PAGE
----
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Abstract


AFRICAN JOURNAL OF HEALTH ECONOMICS - Volume 6 Issue 2, December 2017

Pages: 17-25

Catastrophic Health Expenditure and Impoverishment of Syrian Refugees in Egypt

HANI FARES, JAUME PUIG-JUNOY, INAS SOMBOL

Category: Review & Research

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Abstract:

The present study aims to measure the incidence and the concentration of catastrophic health expenditures, the impoverishment of Syrian refugees living in Egypt due to health expenditures, and the determinants leading to catastrophic expenditures. This study used quantitative data, collected through a household health access and utilization cross-sectional telephone survey on Syrian households registered with UNHCR Egypt. To estimate the incidence and intensity of catastrophic expenditures and impoverishment, the study used two methods and applied various thresholds to demonstrate the sensitivity of catastrophic measures. A logit model was estimated aimed at determining what factors influence the probability of catastrophic healthcare spending. 15.8% of the households spend > 30% of non-food expenditure in health care. Those spending more than 30% of non-food expenditure on health care spent 50.2% on average. The fourth and richest quintiles experience a higher incidence of catastrophic expenditures. After pay-ing for health care the poverty headcount increased 9.8 points, from 50 to 59.8%. The risk of incur-ring in catastrophic health expenditures increases with unemployment, urban residency, hospitali-sation, pregnant woman, disability presence and when the household head is female. One out of six refugee households experienced health expenditures in excess of 30% of non-food expenditures. Half of the Syrian Refugees in Egypt leave below the poverty line and an additional ten percent, around 12,000 individuals, are pushed below the estimated poverty line due to out-of-pocket health care payments.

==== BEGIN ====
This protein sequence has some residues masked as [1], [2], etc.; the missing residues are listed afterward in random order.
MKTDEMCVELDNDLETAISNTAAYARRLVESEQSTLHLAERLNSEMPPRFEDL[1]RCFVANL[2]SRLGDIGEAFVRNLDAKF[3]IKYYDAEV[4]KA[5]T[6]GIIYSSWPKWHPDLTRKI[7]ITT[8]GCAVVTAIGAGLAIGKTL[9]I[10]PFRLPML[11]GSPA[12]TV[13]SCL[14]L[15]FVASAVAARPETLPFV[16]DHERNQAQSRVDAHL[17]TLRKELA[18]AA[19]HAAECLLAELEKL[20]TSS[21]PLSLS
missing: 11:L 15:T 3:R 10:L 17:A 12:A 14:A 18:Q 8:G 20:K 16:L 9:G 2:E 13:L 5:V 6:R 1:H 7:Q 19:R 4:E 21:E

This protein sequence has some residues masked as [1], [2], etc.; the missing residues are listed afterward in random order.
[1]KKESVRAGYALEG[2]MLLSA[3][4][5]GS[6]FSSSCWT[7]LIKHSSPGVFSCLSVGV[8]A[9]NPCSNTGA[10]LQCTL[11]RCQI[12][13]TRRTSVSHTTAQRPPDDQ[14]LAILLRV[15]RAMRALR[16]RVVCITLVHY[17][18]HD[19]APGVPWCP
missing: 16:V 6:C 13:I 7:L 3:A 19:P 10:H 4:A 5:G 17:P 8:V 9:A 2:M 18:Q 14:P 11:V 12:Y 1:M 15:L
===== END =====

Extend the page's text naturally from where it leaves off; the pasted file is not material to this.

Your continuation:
Keywords: Catastrophic Health Expenditures, mpoverishment, Syrian, Syrian refugees

DOI URL: http://doi.org/10.35202/AJHE.2017.6202